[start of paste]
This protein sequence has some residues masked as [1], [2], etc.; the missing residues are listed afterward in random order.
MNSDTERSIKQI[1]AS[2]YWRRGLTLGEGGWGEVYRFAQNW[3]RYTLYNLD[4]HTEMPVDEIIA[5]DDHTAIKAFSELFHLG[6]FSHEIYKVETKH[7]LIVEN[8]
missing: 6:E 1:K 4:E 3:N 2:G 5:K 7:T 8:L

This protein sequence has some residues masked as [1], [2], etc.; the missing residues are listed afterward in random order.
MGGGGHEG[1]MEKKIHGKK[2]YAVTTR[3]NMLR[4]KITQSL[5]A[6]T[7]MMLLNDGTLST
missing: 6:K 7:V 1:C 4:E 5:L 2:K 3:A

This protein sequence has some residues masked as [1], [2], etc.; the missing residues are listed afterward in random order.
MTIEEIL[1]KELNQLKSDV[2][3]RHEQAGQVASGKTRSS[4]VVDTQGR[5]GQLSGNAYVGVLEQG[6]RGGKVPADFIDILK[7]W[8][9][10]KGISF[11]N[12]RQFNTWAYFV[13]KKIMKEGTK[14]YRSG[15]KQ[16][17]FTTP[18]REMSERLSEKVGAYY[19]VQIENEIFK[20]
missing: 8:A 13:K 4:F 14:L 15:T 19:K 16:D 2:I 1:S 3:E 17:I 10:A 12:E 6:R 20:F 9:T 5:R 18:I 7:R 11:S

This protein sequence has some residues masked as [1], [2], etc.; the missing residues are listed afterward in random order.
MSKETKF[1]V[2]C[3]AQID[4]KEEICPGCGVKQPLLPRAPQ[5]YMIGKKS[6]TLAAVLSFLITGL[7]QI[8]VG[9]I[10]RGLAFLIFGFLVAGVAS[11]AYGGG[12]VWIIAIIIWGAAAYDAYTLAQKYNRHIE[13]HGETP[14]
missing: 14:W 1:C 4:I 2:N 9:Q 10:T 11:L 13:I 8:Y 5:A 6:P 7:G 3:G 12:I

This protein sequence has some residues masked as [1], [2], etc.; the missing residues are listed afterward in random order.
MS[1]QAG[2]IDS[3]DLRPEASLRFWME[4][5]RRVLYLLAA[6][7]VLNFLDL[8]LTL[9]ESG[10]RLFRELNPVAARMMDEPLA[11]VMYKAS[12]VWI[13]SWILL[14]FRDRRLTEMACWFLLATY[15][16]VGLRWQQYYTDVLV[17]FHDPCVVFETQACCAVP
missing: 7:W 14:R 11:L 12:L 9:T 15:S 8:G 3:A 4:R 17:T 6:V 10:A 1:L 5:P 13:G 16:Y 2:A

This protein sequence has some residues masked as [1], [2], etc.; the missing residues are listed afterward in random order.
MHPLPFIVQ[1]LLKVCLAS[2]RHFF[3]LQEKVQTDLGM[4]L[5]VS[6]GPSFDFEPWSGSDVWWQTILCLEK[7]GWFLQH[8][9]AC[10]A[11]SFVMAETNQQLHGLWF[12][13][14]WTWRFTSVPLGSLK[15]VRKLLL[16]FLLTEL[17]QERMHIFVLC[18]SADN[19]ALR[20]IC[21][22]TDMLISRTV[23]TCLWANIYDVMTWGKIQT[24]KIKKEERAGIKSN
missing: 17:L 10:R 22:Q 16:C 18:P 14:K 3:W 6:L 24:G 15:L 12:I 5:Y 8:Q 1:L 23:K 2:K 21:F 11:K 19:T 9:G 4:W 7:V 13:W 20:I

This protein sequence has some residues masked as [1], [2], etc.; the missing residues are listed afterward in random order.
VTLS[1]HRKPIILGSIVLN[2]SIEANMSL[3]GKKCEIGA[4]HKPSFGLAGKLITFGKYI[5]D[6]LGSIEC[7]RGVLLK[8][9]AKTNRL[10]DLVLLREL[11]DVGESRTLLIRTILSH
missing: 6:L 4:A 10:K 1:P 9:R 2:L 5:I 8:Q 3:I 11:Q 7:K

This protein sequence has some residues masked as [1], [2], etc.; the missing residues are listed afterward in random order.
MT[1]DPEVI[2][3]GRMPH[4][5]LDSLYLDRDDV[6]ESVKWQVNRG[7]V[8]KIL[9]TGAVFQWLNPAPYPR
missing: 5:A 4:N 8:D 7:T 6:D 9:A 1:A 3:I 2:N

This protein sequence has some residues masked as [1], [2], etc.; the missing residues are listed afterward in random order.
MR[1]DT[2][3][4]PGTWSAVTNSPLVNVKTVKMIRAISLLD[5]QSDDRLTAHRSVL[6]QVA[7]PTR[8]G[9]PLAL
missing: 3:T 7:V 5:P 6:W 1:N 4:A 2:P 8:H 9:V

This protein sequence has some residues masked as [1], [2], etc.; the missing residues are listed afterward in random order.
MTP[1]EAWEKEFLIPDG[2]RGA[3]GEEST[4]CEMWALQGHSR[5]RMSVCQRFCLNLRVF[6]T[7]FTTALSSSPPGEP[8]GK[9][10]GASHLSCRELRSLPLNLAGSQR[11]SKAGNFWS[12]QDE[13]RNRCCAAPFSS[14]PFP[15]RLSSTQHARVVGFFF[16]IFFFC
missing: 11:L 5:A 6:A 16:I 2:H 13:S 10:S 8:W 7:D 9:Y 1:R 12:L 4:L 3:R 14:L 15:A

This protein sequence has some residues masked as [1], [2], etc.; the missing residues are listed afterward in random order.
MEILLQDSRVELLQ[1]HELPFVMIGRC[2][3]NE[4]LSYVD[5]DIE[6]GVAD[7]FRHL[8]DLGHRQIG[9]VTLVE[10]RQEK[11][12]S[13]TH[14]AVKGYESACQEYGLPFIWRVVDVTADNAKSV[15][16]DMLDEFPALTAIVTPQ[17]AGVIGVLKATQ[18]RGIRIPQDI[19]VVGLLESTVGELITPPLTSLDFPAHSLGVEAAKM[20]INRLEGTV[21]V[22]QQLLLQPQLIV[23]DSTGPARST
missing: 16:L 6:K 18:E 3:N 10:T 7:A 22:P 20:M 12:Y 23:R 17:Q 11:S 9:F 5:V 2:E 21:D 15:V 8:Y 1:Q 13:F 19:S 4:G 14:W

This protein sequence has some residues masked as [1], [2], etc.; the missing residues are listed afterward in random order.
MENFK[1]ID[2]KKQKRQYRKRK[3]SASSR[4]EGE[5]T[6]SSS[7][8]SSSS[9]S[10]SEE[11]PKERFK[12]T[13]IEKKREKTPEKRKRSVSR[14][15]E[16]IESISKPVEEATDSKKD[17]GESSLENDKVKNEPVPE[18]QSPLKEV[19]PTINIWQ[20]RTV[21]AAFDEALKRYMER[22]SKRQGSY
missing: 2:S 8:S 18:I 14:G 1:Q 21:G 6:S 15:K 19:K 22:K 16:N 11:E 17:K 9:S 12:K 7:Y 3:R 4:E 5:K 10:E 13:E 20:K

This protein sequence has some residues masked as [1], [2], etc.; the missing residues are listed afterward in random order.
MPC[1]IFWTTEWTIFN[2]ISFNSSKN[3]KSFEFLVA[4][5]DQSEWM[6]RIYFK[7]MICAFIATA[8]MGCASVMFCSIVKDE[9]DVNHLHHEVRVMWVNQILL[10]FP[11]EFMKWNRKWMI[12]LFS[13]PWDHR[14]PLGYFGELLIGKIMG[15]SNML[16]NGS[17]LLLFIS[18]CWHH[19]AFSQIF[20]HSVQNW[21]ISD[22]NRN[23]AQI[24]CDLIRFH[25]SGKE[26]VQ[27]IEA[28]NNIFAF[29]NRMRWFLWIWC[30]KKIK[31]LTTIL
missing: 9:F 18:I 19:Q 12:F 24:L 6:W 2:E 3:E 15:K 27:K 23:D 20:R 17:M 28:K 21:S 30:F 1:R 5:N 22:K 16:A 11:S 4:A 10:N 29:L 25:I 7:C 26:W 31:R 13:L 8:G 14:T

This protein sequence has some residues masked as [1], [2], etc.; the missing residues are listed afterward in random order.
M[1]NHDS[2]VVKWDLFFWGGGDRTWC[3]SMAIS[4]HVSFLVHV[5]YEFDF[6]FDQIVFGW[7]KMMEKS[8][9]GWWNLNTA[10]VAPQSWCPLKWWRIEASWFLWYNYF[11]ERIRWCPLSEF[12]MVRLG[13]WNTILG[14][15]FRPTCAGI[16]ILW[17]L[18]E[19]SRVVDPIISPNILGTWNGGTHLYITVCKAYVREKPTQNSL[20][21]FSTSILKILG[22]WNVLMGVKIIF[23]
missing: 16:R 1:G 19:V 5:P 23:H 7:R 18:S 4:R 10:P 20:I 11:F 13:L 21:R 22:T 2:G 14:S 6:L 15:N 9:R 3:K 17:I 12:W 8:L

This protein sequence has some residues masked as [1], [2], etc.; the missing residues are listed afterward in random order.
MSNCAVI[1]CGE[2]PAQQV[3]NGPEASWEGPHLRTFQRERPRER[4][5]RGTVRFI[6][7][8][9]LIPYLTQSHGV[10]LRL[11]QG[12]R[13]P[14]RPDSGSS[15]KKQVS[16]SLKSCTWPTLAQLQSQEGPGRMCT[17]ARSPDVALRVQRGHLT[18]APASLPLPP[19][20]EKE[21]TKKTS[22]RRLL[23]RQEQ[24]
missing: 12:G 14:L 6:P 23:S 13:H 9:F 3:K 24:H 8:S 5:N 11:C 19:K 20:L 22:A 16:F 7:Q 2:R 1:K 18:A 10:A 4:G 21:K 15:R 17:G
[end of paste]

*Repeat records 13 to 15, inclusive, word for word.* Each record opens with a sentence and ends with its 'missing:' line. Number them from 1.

This protein sequence has some residues masked as [1], [2], etc.; the missing residues are listed afterward in random order.
MPC[1]IFWTTEWTIFN[2]ISFNSSKN[3]KSFEFLVA[4][5]DQSEWM[6]RIYFK[7]MICAFIATA[8]MGCASVMFCSIVKDE[9]DVNHLHHEVRVMWVNQILL[10]FP[11]EFMKWNRKWMI[12]LFS[13]PWDHR[14]PLGYFGELLIGKIMG[15]SNML[16]NGS[17]LLLFIS[18]CWHH[19]AFSQIF[20]HSVQNW[21]ISD[22]NRN[23]AQI[24]CDLIRFH[25]SGKE[26]VQ[27]IEA[28]NNIFAF[29]NRMRWFLWIWC[30]KKIK[31]LTTIL
missing: 9:F 18:I 19:Q 12:F 24:L 6:W 2:E 3:E 15:K 27:K 23:D 20:R 17:M 28:K 21:S 30:F 1:R 5:N 22:K 16:A 11:S 4:A 10:N 29:L 25:I 7:C 26:W 31:R 13:L 8:G 14:T

This protein sequence has some residues masked as [1], [2], etc.; the missing residues are listed afterward in random order.
M[1]NHDS[2]VVKWDLFFWGGGDRTWC[3]SMAIS[4]HVSFLVHV[5]YEFDF[6]FDQIVFGW[7]KMMEKS[8][9]GWWNLNTA[10]VAPQSWCPLKWWRIEASWFLWYNYF[11]ERIRWCPLSEF[12]MVRLG[13]WNTILG[14][15]FRPTCAGI[16]ILW[17]L[18]E[19]SRVVDPIISPNILGTWNGGTHLYITVCKAYVREKPTQNSL[20][21]FSTSILKILG[22]WNVLMGVKIIF[23]
missing: 16:R 1:G 19:V 5:P 23:H 7:R 18:S 4:R 10:P 20:I 11:F 13:L 21:R 22:T 2:G 14:S 6:L 15:N 9:R 3:K 17:I 12:W 8:L

This protein sequence has some residues masked as [1], [2], etc.; the missing residues are listed afterward in random order.
MSNCAVI[1]CGE[2]PAQQV[3]NGPEASWEGPHLRTFQRERPRER[4][5]RGTVRFI[6][7][8][9]LIPYLTQSHGV[10]LRL[11]QG[12]R[13]P[14]RPDSGSS[15]KKQVS[16]SLKSCTWPTLAQLQSQEGPGRMCT[17]ARSPDVALRVQRGHLT[18]APASLPLPP[19][20]EKE[21]TKKTS[22]RRLL[23]RQEQ[24]
missing: 12:G 14:L 6:P 23:S 13:H 9:F 3:K 24:H 8:S 5:N 11:C 19:K 20:L 22:A 16:F 7:Q 2:R 1:K 18:A 10:A 4:G 21:K 15:R 17:G